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Building a lesson plan is a process that’s influenced by the experience level of the teacher, the requirements of administrators, and the content to be taught. It’s common for lesson plans to start out strong and well-thought-out, but as the teaching schedule gets hectic a month or so into the school year, the quality and value of lesson plans sometimes fall off a cliff. In fact, teachers might stop preparing lesson plans altogether if not reminded by administrators.

Building a quality lesson plan from scratch takes time, especially for new teachers. Identifying the standards is the easy part. A large chunk of time is dedicated to planning out instruction, formative assessments, differentiation, and remediation strategies for the diverse populations we serve. It’s a whole process that requires dedication and attention to detail.

Building Lesson Plans with Limited Resources

A few weeks into the school year, busy schedules begin to take hold. This is usually when teachers look to outside sources for shortcuts and ideas. It might start with a Google or Pinterest search, but it often ends with a purchase of teacher-created content from a third party resource. The EdNET Insight Survey asked this very question, revealing that 62% of teachers purchase instructional materials from teacher stories, 62% access materials from general Internet searches, and 15% even turn to social media:

And when it comes to the instructional materials actually used in the classroom, 62% cite free resources found online, 9% more than those who cite materials provided by the school district or school administration. 

These resources have been a lifesaver for many educators at some point in their career, with two out of three teachers in the US having used curriculum materials purchased online. But purchasing activities for lesson plans can get expensive. An entire unit of plans regularly costs over $50, and a semester of materials can go for over $300. That kind of added cost isn’t sustainable for most, but at the same time teachers want to provide quality classroom instruction, even if they don’t have the time to craft the perfect lesson plan on their own.

Educational standards vary from state to state. Let’s face it, most resources available on marketplaces or social media were not created with Common Core Standards in mind. Consistency is a big concern when picking and choosing materials online. No educator should spend hundreds of dollars on a semester’s worth of material that is not even aligned to the state standards for the course being taught. Yet it happens all the time. The simplicity of buying a shortcut to lesson plan heaven sure is tempting. Can anything be done to address the perennial ebb and flow of lesson plan value for teachers, administrators, and especially the students we serve?

There’s a Better Way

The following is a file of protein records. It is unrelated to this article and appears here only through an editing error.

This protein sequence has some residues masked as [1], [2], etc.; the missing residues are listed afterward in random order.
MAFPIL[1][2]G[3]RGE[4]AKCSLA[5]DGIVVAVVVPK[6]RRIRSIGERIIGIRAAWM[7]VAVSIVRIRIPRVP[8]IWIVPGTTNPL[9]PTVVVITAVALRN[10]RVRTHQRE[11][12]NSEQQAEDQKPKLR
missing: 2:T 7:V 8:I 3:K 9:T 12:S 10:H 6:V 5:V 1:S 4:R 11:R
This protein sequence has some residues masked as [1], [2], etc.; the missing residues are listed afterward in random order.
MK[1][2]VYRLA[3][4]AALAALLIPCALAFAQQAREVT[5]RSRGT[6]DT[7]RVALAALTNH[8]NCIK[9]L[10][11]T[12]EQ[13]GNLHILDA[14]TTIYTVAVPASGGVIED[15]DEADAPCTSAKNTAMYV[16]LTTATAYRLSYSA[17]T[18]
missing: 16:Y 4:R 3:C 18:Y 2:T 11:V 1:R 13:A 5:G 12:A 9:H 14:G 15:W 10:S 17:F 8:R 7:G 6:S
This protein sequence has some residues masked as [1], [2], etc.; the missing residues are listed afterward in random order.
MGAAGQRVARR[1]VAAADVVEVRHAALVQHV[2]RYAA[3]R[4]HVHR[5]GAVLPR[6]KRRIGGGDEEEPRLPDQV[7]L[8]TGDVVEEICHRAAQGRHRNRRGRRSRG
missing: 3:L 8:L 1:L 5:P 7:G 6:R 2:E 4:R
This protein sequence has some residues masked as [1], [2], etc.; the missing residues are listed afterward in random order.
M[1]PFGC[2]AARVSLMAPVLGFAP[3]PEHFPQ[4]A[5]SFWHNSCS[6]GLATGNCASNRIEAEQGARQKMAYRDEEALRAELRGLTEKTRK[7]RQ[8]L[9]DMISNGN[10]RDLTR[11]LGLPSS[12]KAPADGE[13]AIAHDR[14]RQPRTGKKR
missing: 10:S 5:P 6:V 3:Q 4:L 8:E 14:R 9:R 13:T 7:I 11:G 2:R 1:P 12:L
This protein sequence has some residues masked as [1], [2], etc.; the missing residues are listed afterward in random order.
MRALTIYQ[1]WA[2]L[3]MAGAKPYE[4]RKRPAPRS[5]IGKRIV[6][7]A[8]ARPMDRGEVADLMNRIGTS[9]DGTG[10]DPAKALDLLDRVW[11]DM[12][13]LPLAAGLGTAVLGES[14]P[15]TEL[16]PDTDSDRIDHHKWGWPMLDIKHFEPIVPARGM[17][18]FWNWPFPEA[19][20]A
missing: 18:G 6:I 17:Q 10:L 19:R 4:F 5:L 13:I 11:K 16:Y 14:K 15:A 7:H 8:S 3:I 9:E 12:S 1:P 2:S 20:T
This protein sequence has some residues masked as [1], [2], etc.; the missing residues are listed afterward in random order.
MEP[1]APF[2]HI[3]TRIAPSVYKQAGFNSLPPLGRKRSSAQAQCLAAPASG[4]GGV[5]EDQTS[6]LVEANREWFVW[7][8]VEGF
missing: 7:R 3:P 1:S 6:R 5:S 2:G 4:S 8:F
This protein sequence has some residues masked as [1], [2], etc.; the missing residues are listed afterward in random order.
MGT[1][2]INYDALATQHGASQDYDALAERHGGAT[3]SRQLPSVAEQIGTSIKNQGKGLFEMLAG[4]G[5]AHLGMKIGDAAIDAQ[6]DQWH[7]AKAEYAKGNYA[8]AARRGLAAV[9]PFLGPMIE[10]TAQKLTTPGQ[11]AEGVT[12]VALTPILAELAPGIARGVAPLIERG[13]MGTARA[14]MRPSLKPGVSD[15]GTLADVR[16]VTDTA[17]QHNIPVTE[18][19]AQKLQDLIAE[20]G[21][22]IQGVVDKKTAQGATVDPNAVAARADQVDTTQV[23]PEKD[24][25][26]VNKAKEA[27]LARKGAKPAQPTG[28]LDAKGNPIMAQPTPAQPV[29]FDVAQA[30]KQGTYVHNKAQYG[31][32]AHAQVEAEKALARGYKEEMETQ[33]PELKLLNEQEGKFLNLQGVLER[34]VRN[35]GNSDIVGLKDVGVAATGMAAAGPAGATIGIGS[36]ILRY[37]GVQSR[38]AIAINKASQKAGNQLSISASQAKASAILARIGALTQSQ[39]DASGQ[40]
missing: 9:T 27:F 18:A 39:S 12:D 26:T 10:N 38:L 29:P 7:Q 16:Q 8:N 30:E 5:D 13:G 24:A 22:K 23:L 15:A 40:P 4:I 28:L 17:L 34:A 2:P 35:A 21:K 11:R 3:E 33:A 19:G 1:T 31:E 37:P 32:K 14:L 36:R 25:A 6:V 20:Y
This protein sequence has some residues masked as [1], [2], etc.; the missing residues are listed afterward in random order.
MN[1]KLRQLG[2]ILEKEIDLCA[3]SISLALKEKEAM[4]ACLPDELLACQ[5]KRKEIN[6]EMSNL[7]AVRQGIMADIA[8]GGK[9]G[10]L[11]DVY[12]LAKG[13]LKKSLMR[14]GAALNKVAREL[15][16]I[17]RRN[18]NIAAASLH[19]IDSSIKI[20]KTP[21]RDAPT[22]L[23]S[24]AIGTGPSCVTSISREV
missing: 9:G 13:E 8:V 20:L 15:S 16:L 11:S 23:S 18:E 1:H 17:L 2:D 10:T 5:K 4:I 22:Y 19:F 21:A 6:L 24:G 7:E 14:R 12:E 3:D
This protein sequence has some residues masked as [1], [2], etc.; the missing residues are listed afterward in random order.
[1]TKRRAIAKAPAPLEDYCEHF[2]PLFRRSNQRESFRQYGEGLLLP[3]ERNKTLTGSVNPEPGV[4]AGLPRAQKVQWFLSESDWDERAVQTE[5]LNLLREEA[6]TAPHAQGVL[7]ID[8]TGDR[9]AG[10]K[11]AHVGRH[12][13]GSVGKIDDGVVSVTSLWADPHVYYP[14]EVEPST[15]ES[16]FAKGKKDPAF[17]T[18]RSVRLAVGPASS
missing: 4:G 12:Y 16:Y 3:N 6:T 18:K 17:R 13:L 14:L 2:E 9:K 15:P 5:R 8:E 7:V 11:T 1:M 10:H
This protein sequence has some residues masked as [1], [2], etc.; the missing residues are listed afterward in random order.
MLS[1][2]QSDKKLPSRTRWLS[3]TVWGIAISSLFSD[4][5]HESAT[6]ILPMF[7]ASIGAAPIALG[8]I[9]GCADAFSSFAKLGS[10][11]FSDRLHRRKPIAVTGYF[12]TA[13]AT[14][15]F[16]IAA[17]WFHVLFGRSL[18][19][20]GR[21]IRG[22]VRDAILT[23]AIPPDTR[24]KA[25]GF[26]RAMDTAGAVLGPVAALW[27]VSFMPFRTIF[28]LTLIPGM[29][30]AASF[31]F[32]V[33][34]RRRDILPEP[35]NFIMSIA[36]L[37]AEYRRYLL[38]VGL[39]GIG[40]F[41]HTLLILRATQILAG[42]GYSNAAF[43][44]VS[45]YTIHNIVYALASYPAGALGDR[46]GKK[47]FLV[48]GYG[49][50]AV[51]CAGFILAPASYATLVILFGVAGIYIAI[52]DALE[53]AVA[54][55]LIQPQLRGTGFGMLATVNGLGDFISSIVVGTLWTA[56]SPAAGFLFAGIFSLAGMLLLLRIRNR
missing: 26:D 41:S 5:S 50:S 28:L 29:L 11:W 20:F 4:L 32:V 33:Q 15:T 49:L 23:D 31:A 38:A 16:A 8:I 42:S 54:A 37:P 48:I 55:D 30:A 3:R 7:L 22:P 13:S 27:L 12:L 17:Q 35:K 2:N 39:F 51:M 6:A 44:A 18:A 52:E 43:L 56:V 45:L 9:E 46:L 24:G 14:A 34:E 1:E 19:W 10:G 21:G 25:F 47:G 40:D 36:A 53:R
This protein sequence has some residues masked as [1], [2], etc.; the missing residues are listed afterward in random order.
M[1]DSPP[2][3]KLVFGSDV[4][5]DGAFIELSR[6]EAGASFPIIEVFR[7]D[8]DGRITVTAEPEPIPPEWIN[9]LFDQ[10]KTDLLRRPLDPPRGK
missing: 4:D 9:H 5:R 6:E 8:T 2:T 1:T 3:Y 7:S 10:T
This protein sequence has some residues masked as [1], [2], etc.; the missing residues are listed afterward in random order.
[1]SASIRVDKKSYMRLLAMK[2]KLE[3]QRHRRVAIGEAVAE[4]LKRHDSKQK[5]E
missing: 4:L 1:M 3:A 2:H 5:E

Preparation is key to success in education. Last-minute solutions rarely provide students with the educational experience they showed up to school for. If two out of three teachers are going to end up buying resources at some point, why not stay a few steps ahead and provide them with access to higher-quality materials that are expertly prepared to meet your local standards?

Here are some ways that administrators can help teachers approach the school year with more confidence and the tools for better outcomes:

Encourage teachers to talk to their administrators about picking out a great curriculum supplement together. Better yet, administrators should bring up the importance of finding solutions before the school year begins. With open communication, everyone involved can play a role in obtaining resource licenses in the most cost-effective way possible for all teachers who may benefit from it. No more anxiety about purchasing one license to use a product from a teacher resource website. Boardworks provides consistency, interactivity, and ease of use for all teachers in your school or district.

Let the problem guide you to the solution. If your team is struggling to find lesson materials for a specific unit, it might be tempting to go out and spend $300 on materials for the entire next semester. That could be a costly mistake. Teachers should talk with administrators and let them know what is needed before spending big money on a short-term fix that can’t even be shared with colleagues due to copyright limitations.

Make a curriculum unit map before school begins – even if it’s incomplete. This doesn’t mean completed lesson plans, but simply a calendar of which school days will be dedicated to each unit. Just knowing what material will be taught on any given date will lift much of the pressure of planning off of teachers, resulting in more clarity with the preparation of daily lesson plans as the school year progresses.

Teachers are more likely to stay in the profession if they have the support they need. Recent surveys show that stress is an even larger problem than pay when it comes to teacher retention. The key to reducing stress is improving the lesson planning experience. When solutions are sought out together with administrators and department colleagues, wholesome, long-lasting, and cost-effective solutions can be reached before the stress and anxiety of planning becomes overwhelming. Consistent, quality instructional supplements are key to transforming the lesson planning process into a more useful and successful experience.